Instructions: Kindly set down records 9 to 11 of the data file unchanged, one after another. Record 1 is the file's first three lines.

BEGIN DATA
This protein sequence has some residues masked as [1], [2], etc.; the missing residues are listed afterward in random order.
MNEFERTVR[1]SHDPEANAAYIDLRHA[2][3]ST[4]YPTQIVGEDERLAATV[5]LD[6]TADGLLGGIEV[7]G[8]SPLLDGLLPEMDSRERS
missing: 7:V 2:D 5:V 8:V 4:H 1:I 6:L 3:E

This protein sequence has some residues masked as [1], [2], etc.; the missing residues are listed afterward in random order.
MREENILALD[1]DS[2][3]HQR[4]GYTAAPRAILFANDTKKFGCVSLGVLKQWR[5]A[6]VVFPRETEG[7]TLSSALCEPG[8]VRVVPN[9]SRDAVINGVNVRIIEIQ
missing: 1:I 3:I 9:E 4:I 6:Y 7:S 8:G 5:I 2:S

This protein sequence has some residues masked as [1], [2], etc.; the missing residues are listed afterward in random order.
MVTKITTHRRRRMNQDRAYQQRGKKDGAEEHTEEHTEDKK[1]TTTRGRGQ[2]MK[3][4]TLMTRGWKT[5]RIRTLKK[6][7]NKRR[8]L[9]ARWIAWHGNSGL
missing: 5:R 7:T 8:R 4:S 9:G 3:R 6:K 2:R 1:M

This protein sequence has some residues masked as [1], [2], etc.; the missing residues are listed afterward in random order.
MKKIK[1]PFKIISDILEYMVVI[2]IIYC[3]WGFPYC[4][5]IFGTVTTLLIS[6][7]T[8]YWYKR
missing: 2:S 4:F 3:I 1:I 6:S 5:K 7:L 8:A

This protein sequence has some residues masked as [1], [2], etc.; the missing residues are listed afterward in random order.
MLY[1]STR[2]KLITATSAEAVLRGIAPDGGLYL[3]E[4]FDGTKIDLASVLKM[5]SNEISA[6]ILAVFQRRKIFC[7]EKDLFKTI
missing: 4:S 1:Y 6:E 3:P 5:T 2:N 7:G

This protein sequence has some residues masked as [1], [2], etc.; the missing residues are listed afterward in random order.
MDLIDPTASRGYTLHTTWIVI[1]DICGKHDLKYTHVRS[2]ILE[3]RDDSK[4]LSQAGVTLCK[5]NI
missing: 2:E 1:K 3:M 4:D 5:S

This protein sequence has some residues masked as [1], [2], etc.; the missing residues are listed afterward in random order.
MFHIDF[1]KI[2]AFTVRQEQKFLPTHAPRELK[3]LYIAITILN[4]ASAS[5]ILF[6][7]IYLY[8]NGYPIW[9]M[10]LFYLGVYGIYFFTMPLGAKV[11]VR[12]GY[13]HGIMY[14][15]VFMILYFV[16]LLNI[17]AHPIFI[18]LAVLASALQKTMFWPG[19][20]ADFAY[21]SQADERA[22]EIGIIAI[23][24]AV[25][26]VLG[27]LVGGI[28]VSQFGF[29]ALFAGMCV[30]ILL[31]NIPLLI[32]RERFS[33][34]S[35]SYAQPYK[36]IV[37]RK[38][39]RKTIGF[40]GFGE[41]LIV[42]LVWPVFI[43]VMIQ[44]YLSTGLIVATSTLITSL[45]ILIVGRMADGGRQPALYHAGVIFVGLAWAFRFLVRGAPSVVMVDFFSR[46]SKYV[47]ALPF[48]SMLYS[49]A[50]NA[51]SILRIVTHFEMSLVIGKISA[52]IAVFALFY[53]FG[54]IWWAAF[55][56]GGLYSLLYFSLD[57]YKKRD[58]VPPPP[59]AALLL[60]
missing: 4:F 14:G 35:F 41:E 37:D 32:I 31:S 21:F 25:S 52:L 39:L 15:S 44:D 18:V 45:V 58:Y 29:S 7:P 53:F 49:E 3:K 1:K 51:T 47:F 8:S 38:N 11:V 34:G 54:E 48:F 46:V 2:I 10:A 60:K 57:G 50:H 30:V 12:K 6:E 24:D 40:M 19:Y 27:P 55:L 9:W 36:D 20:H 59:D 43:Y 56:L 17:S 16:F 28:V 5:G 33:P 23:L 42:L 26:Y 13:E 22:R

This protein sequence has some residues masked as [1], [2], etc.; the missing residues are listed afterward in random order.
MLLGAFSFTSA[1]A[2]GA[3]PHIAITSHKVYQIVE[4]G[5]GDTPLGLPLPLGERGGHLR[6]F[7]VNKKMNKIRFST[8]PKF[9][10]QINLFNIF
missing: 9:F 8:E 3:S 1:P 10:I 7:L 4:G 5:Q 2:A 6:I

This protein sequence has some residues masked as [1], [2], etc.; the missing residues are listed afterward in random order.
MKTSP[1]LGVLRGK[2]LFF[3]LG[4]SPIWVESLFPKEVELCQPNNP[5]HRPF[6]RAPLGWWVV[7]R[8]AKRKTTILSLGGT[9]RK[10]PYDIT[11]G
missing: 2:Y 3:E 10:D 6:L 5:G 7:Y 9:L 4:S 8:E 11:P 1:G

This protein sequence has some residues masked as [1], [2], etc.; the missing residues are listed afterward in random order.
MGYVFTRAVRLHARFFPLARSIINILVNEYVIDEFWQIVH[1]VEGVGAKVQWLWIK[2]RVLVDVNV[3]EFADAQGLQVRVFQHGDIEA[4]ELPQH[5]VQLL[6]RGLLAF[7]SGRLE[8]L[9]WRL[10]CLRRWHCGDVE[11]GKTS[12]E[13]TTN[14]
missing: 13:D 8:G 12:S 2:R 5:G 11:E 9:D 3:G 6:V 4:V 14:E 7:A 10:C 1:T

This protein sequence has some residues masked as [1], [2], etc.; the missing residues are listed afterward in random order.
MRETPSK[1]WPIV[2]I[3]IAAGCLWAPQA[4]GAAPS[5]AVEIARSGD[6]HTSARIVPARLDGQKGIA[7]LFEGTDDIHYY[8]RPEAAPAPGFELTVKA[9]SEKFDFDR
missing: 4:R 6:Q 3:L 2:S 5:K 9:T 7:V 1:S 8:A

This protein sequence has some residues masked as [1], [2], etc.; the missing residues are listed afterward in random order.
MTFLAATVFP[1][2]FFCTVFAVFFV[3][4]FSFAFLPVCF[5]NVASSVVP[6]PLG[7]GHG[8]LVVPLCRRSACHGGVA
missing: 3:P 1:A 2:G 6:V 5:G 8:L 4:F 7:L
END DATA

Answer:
This protein sequence has some residues masked as [1], [2], etc.; the missing residues are listed afterward in random order.
MKTSP[1]LGVLRGK[2]LFF[3]LG[4]SPIWVESLFPKEVELCQPNNP[5]HRPF[6]RAPLGWWVV[7]R[8]AKRKTTILSLGGT[9]RK[10]PYDIT[11]G
missing: 2:Y 3:E 10:D 6:L 5:G 7:Y 9:L 4:S 8:E 11:P 1:G

This protein sequence has some residues masked as [1], [2], etc.; the missing residues are listed afterward in random order.
MGYVFTRAVRLHARFFPLARSIINILVNEYVIDEFWQIVH[1]VEGVGAKVQWLWIK[2]RVLVDVNV[3]EFADAQGLQVRVFQHGDIEA[4]ELPQH[5]VQLL[6]RGLLAF[7]SGRLE[8]L[9]WRL[10]CLRRWHCGDVE[11]GKTS[12]E[13]TTN[14]
missing: 13:D 8:G 12:S 2:R 5:G 11:E 9:D 3:G 6:V 4:V 14:E 7:A 10:C 1:T

This protein sequence has some residues masked as [1], [2], etc.; the missing residues are listed afterward in random order.
MRETPSK[1]WPIV[2]I[3]IAAGCLWAPQA[4]GAAPS[5]AVEIARSGD[6]HTSARIVPARLDGQKGIA[7]LFEGTDDIHYY[8]RPEAAPAPGFELTVKA[9]SEKFDFDR
missing: 4:R 6:Q 3:L 2:S 5:K 9:T 7:V 1:S 8:A